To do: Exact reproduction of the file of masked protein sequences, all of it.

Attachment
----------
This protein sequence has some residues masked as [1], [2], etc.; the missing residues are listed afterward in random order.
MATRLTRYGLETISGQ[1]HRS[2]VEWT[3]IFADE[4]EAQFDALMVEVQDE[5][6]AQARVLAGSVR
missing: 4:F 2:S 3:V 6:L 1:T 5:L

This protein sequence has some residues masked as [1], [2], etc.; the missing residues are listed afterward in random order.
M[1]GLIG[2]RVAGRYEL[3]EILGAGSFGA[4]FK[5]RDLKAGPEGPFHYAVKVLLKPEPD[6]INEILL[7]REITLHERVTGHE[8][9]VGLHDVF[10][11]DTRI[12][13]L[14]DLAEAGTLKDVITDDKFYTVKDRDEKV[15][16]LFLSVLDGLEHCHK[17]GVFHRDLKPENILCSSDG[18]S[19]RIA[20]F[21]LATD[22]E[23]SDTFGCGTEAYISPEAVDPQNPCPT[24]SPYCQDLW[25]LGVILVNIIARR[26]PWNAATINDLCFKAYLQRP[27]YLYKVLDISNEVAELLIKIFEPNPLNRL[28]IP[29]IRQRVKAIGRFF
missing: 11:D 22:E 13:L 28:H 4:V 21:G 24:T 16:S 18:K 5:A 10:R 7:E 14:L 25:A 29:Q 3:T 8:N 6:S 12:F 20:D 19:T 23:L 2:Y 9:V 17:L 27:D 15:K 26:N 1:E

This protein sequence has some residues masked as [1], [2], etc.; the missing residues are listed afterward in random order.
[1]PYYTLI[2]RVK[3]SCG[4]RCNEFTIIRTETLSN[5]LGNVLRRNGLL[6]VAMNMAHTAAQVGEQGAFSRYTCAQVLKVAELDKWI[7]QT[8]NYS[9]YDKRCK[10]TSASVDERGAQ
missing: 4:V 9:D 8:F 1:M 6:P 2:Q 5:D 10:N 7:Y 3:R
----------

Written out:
This protein sequence has some residues masked as [1], [2], etc.; the missing residues are listed afterward in random order.
MATRLTRYGLETISGQ[1]HRS[2]VEWT[3]IFADE[4]EAQFDALMVEVQDE[5][6]AQARVLAGSVR
missing: 4:F 2:S 3:V 6:L 1:T 5:L

This protein sequence has some residues masked as [1], [2], etc.; the missing residues are listed afterward in random order.
M[1]GLIG[2]RVAGRYEL[3]EILGAGSFGA[4]FK[5]RDLKAGPEGPFHYAVKVLLKPEPD[6]INEILL[7]REITLHERVTGHE[8][9]VGLHDVF[10][11]DTRI[12][13]L[14]DLAEAGTLKDVITDDKFYTVKDRDEKV[15][16]LFLSVLDGLEHCHK[17]GVFHRDLKPENILCSSDG[18]S[19]RIA[20]F[21]LATD[22]E[23]SDTFGCGTEAYISPEAVDPQNPCPT[24]SPYCQDLW[25]LGVILVNIIARR[26]PWNAATINDLCFKAYLQRP[27]YLYKVLDISNEVAELLIKIFEPNPLNRL[28]IP[29]IRQRVKAIGRFF
missing: 11:D 22:E 13:L 28:H 4:V 21:G 24:T 16:S 18:K 5:A 10:R 7:E 14:L 25:A 29:Q 3:T 8:N 6:S 12:F 20:D 19:T 23:L 2:Y 9:V 17:L 27:D 15:K 26:N 1:E

This protein sequence has some residues masked as [1], [2], etc.; the missing residues are listed afterward in random order.
[1]PYYTLI[2]RVK[3]SCG[4]RCNEFTIIRTETLSN[5]LGNVLRRNGLL[6]VAMNMAHTAAQVGEQGAFSRYTCAQVLKVAELDKWI[7]QT[8]NYS[9]YDKRCK[10]TSASVDERGAQ
missing: 4:V 9:D 8:F 1:M 6:P 2:Q 5:D 10:N 7:Y 3:R